This year’s ebullient edition of the Ojai Music Festival reflected the eclectic taste, prodigious scholarship, and zany sense of humor of its music director, pianist Jeremy Denk. The centerpiece was the premiere on Friday night of a new satirical opera by Denk and composer Steven Stucky called The Classical Style: An Opera (of Sorts), which was packed, both score and libretto, with inventive wit. But even on Sunday morning, when the Knights got things started with a reverent reading of Mozart’s Symphony No. 41, “Jupiter,” the tone swung back to irreverence when the vocal ensemble Hudson Shad sang a pair of Mozart’s most scandalous “Scatalogical Canons.” In between the gutter and the stars of this, the area’s most consistently thrilling annual event, there was plenty of incredible music to swoon over, obsess about, or just ponder, albeit in new ways.
On Thursday, Denk introduced his opening-night performance with typically self-deprecating humor, declaring that he felt like an “opening act” for the Uri Caine Ensemble. His program paired two sets of miniatures, one by Franz Schubert and the other by Leoš Janáček. In itself, this was not a particularly bold statement, as recitalists commonly juxtapose romantic and modern music, but what distinguished Denk’s performance as belonging to the Ojai tradition of unsettling approaches was the sequencing. Rather than playing one of the series straight through and then starting the other, he caromed back and forth, sometimes playing two or three Schubert compositions before alternating with the Janáček, and other times simply going back and forth. In the process, the tone of the Janáček series, which is called On an Overgrown Path, and which was written at a time of deep distress for the composer, becomes intertwined with that of the more conventional seeming nostalgia of Schubert. The combination made an eloquent brief for the festival’s theme, which was the beautiful tension between the consolations of harmony and the ecstasies of dissonance.
Uri Caine’s set on Thursday night reworked the music of Gustav Mahler for a jazz group consisting of Caine on piano, Chris Speed on clarinet, Ralph Alessi on trumpet, Josefina Vergara on violin, John Hébert on bass, Jim Black on drums, and DJ Olive on turntables. Cantor Don Gurney joined in for the final number, “The Farewell” from Mahler’s Das Lied von der Erde. Although teasing out the Jewish musical roots of Mahler’s lyricism and steeping the result in jazz and blues inflections may not be quite as shocking today as it was in 1997 when Caine got started with the project, time has allowed his ensemble’s mutual understanding to mature and flourish.
For Friday night’s big premiere, I took advantage of the Ojai Music Festival’s decision to live stream the opera and watched it from a very comfortable seat on my own sofa. It opened with Beethoven (bass-baritone Ashraf Sewailam), Haydn (tenor Dominic Armstrong), and Mozart (soprano Jennifer Zetlan) hanging out together in heaven and dealing with the depressing news that their musical movement, “the classical style,” has run out of steam. Turning aside from the game of Scrabble they have been enjoying, the big three decide to seek out the musicologist and pianist Charles Rosen, the author of a famous 1971 book called The Classical Style. From there, Stucky and Denk were off and running with one musicological in-joke after another. Three chords, the tonic (bass-baritone Aubrey Allicock), the dominant (mezzo-soprano Rachel Calloway), and the subdominant (mezzo-soprano Peabody Southwell), walk into a bar, where they demonstrate Rosen’s pet subject, sonata form. Despite its obvious cleverness, The Classical Style: An Opera (of Sorts) proved unexpectedly moving in the final scene, when Schumann (Peabody Southwell) appeared to Rosen, seeking the scholar’s insight into his own role in the grand scheme of musical things.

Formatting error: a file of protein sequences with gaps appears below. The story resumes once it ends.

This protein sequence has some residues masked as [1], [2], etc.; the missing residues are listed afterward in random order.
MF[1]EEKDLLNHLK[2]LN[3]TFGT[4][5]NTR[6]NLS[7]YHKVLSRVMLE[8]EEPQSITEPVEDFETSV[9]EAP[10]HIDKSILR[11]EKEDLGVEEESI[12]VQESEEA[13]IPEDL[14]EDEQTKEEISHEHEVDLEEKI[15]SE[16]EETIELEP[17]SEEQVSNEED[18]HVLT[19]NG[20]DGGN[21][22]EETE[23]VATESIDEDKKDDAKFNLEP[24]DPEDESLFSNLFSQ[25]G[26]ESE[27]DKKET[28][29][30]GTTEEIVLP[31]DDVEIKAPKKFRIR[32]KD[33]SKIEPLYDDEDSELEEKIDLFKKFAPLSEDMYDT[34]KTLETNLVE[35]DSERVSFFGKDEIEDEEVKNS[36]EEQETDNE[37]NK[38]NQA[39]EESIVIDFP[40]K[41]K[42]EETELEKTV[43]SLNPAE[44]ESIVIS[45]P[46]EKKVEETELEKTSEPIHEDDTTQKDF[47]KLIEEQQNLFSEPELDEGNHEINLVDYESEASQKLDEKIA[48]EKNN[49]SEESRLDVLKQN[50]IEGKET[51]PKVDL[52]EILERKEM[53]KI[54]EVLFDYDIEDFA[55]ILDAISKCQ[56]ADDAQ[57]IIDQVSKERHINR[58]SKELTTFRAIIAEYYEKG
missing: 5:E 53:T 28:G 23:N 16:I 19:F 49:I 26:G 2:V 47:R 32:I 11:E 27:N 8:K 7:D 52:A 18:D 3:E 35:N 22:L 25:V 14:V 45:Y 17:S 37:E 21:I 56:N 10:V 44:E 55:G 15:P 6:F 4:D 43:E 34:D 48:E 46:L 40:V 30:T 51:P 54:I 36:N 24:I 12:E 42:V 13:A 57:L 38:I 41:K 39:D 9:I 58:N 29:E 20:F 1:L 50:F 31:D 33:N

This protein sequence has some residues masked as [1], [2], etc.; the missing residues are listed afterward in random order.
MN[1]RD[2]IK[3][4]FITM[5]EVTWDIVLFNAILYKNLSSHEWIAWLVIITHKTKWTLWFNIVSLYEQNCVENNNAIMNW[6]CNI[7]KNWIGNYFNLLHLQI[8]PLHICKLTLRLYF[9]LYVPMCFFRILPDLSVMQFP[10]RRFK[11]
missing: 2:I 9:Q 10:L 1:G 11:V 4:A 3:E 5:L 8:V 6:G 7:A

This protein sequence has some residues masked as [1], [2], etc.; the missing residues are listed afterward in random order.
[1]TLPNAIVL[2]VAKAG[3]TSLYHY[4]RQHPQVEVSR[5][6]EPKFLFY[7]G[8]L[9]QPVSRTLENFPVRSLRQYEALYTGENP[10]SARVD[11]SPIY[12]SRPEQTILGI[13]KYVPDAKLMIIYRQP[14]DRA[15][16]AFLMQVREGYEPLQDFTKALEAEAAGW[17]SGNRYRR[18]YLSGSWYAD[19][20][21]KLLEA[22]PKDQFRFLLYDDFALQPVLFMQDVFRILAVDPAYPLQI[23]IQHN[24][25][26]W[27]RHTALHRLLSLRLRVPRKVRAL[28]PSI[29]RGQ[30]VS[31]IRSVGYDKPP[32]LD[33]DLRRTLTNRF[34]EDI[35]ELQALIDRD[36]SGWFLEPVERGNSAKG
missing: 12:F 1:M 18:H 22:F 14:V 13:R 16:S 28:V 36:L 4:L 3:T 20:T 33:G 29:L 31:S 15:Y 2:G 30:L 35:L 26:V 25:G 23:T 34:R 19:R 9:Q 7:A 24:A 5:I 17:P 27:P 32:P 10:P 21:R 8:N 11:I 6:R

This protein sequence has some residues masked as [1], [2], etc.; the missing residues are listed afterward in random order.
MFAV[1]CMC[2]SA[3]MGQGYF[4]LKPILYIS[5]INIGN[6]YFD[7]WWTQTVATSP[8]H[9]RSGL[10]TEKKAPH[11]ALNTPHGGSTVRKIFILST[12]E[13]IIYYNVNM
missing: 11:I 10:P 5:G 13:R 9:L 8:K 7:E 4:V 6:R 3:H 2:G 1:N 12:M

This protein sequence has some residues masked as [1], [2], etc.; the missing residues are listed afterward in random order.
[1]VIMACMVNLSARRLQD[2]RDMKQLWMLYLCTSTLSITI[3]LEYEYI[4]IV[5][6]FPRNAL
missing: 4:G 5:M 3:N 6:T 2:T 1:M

Saturday saw yet another deconstruction/reconstruction of the classical style, this time by young composer/pianist Timo Andres. His “Re-Composition” of Mozart’s “Coronation” Concerto took advantage of blanks in Mozart’s original score to import musical ideas from very far afield. At once more conventionally classical in its language and more noticeably divergent in its effects than Caine’s jazz version of Mahler on Thursday night, Andres’s music left the sophisticated Ojai audience both wowed and a little bit stunned. We will be hearing a lot more about this musician soon.
For the opening of the Saturday-night concert, the 2014 festival’s orchestra in residence, The Knights, made a splash with their own reimagining of a Boccherini quintet as a rowdy, exuberant display for string orchestra. After an exquisite rendering of Charles Ives’s Three Places in New England (Did I mention that Denk is a big Ives fan? He is, and he backs it up.), the night’s climax came when The Knights were joined by Hudson Shad and Storm Large for the Brecht-Weill song cycle The Seven Deadly Sins. As is often the case with this festival, there was more music happening than any individual could possibly hear, never mind comprehend, but flirting with musical overload, Ojai-style, is always worth it.